Next week – on Tuesday, May 27 – the White House is going to be filled with robots, science projects, and more. Students from around the country are headed to the 2014 White House Science Fair hosted by President Obama, and we couldn’t be more excited. With students from a broad range of science, technology, engineering, and math (STEM) competitions, this year’s Fair will include a specific focus on girls and women who are excelling in STEM and inspiring the next generation with their work.

April 25, 2014 — U.S. News & World Report  — “Making STEM Stick in Middle School”
Middle school is a critical time to catch students’ interest in science, technology, engineering and mathematics because it is when students often decide if these fields are for them, education experts say. Educators discussed what works when trying to spark student interest in STEM fields, as well as the challenges of doing so, during a Thursday afternoon breakout session, “Making STEM Stick in Middle School,” at the U.S. News STEM Solutions Conference in Washington, D.C.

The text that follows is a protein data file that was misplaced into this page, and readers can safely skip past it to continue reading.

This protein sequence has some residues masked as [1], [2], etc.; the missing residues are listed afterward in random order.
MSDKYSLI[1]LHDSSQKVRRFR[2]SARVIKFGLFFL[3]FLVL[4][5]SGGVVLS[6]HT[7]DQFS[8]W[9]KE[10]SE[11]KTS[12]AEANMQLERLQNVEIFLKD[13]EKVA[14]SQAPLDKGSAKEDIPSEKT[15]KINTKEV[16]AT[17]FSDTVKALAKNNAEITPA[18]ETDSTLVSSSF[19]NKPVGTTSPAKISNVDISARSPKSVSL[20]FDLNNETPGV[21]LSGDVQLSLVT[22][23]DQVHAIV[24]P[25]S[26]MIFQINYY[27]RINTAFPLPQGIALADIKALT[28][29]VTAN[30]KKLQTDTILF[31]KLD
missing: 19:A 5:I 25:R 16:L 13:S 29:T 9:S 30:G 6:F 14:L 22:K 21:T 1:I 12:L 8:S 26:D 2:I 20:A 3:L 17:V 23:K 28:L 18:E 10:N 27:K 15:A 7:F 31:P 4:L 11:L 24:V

April 25, 2014 — U.S. News & World Report  — “Shattering the Glass Ceiling in STEM Fields”
Ask any woman working in the STEM field and she’ll tell you the “glass ceiling” blocking them from upper-level jobs is real. Despite high-profile exceptions like General Motors CEO Mary Barra -- a trained engineer -- women managers in math- and science-based organizations are few and far between. At the U.S. News & World Report STEM Solutions Conference in Washington, D.C., on Thursday, a panel featuring two women leaders in STEM agreed: It takes more than training as an engineer, or scientist, or mathematician, to figure out how to shatter the glass.